Date of Award

6-2007

Degree Name

Master of Science

Department

Geosciences

First Advisor

Dr. Mohamed Sultan

Second Advisor

Dr. Alan E. Kehew

Third Advisor

Dr. Duane Hampton

Fourth Advisor

Dr. Y Eugene Yan

Access Setting

Masters Thesis-Open Access

Abstract

Rising demands for fresh water supplies are leading to water management practices that are altering natural flow systems world-wide. One of the most devastated of these natural systems is the Tigris-Euphrates watershed that over the past three decades has witnessed the construction of over 60 engineering projects that eliminated seasonal flooding, reduced natural flow and dramatically reduced the areal extent (1966: 11000 km2 ; 2002: 750 km2) of the Mesopotamian Marshes downstream. We constructed a continuous (1964 to 1998) catchment-based rainfall runoff model for the entire Tigris-Euphrates watershed (area: one million km2) using the SWAT model to understand the dynamics of the natural flow system, and to investigate the impacts of reduced overall flow and the related LCLUC downstream in the marshes. Using the calibrated model we calculated the monthly average flow rate (MAFR) and annual flow volume (AFV) of the Tigris and Euphrates into the marshes at a location near Basra city (31 °N, 47.5°E). Model results indicate that diminishing flows in both rivers over the decades due to major damming projects have had the most detrimental affects on the Mesopotaminan Marshlands. If current water usage schemes continue to develop to Mashlands will only continue to diminish.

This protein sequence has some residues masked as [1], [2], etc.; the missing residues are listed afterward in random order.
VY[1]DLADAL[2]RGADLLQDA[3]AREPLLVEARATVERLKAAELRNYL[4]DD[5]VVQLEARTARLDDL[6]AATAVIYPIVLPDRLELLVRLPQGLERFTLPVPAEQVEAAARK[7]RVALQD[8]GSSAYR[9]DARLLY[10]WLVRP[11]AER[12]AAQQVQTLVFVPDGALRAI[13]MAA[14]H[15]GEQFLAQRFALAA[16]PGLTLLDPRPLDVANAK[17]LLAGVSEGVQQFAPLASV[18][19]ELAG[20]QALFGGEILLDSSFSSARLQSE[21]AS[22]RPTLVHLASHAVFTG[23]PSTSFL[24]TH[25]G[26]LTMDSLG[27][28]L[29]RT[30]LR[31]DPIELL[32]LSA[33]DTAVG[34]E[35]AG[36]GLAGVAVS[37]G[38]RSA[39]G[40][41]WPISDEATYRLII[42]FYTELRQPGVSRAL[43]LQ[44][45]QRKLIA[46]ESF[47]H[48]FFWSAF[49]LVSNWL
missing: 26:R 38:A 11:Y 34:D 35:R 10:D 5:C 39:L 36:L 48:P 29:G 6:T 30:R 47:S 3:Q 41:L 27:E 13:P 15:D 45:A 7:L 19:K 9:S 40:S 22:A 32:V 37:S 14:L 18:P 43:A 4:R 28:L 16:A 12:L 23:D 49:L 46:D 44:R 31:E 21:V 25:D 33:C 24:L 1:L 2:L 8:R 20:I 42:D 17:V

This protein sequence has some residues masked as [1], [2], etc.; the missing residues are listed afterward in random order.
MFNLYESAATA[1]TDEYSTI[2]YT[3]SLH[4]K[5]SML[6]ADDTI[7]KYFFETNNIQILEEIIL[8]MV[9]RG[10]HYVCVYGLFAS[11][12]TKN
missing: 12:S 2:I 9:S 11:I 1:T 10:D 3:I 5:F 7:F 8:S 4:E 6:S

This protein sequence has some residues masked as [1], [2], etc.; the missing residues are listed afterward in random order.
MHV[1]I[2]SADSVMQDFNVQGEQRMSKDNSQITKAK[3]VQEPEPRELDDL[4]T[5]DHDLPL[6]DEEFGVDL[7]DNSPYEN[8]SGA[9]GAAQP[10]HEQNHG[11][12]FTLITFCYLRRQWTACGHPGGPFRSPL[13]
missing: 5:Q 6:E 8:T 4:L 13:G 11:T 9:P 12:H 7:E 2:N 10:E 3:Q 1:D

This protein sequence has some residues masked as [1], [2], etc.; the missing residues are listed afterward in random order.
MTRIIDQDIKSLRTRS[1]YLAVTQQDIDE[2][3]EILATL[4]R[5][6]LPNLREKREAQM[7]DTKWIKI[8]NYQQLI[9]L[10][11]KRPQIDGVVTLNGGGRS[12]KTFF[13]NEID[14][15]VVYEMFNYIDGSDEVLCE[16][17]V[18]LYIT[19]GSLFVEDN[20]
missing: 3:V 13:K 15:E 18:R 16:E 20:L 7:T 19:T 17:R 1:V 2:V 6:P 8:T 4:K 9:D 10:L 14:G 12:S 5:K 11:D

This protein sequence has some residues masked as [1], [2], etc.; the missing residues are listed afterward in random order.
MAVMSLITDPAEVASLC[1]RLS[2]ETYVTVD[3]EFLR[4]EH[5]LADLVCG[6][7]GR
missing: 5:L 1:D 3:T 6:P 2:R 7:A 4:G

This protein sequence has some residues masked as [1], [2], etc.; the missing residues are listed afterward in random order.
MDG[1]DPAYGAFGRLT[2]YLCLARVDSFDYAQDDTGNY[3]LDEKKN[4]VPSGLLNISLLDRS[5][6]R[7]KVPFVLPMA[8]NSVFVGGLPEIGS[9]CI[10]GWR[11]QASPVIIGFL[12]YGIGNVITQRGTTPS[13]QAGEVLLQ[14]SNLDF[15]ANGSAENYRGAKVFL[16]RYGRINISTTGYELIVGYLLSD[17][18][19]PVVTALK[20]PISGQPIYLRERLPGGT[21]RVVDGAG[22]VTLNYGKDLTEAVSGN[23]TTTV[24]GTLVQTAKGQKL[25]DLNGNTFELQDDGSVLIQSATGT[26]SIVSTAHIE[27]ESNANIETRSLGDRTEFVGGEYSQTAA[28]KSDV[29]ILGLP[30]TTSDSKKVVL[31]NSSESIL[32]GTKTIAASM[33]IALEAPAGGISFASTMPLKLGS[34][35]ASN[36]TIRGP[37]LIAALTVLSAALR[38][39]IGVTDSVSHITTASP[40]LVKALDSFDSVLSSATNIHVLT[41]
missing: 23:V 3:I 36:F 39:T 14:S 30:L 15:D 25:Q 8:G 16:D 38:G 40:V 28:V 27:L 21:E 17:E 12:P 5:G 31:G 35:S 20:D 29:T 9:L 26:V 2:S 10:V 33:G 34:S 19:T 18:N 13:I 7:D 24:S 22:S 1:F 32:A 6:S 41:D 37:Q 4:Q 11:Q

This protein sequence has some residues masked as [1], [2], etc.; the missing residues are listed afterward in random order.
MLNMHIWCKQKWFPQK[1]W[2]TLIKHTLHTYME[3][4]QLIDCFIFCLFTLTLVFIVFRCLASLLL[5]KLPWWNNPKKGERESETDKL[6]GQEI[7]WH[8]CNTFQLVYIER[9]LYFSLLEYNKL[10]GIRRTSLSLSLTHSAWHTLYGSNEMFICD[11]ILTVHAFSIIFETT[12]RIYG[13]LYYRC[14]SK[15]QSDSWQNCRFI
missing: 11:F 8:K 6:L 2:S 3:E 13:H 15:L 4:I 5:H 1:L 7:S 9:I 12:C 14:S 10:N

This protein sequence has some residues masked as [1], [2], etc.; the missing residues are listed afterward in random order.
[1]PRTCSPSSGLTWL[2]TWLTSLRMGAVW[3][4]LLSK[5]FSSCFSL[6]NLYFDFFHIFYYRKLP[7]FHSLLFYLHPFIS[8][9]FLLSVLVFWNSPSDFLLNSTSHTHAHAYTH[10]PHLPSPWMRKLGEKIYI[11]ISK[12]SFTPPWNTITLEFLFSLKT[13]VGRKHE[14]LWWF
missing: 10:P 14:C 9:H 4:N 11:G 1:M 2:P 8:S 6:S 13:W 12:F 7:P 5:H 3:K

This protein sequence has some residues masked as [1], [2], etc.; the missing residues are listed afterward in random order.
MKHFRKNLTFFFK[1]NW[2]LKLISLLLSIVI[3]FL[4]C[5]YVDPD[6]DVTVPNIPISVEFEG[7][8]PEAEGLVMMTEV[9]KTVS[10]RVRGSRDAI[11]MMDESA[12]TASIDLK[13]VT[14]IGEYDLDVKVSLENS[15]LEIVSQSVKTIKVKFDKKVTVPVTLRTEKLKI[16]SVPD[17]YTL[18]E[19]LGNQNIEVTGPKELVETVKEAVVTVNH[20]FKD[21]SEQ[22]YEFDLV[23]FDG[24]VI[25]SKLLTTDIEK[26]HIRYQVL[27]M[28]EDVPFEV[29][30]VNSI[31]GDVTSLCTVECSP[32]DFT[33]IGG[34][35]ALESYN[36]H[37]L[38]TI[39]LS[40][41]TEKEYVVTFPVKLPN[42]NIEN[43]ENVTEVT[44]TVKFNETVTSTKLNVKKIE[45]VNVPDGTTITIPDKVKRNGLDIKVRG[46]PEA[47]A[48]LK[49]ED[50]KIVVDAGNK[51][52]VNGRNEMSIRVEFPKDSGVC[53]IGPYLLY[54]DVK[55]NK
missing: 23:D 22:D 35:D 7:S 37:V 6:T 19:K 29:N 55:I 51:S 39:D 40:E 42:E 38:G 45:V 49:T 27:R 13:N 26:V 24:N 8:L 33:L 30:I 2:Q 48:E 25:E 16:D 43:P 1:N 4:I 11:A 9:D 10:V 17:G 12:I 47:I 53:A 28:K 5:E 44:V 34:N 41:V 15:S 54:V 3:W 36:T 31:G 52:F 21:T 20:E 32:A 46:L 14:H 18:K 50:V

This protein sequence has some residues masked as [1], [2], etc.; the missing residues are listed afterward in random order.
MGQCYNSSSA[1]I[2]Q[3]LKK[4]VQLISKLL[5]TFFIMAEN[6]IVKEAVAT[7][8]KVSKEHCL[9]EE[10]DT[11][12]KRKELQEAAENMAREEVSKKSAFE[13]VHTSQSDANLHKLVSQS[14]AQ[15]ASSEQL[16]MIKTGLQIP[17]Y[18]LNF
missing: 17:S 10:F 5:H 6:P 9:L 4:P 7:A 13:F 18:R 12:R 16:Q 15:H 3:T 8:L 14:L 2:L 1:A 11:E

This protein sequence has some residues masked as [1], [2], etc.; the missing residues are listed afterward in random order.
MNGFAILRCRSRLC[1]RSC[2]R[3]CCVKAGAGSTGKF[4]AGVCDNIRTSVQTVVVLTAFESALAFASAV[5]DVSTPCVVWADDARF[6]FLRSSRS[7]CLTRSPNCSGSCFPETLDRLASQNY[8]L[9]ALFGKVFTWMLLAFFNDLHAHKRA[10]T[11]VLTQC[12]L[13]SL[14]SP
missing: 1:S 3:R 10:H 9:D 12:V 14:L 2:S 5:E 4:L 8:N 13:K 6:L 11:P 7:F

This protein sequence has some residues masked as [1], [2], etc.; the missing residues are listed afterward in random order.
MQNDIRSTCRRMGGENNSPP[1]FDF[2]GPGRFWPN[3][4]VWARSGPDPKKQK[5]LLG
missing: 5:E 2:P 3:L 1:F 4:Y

Included in

Geology Commons

Share

COinS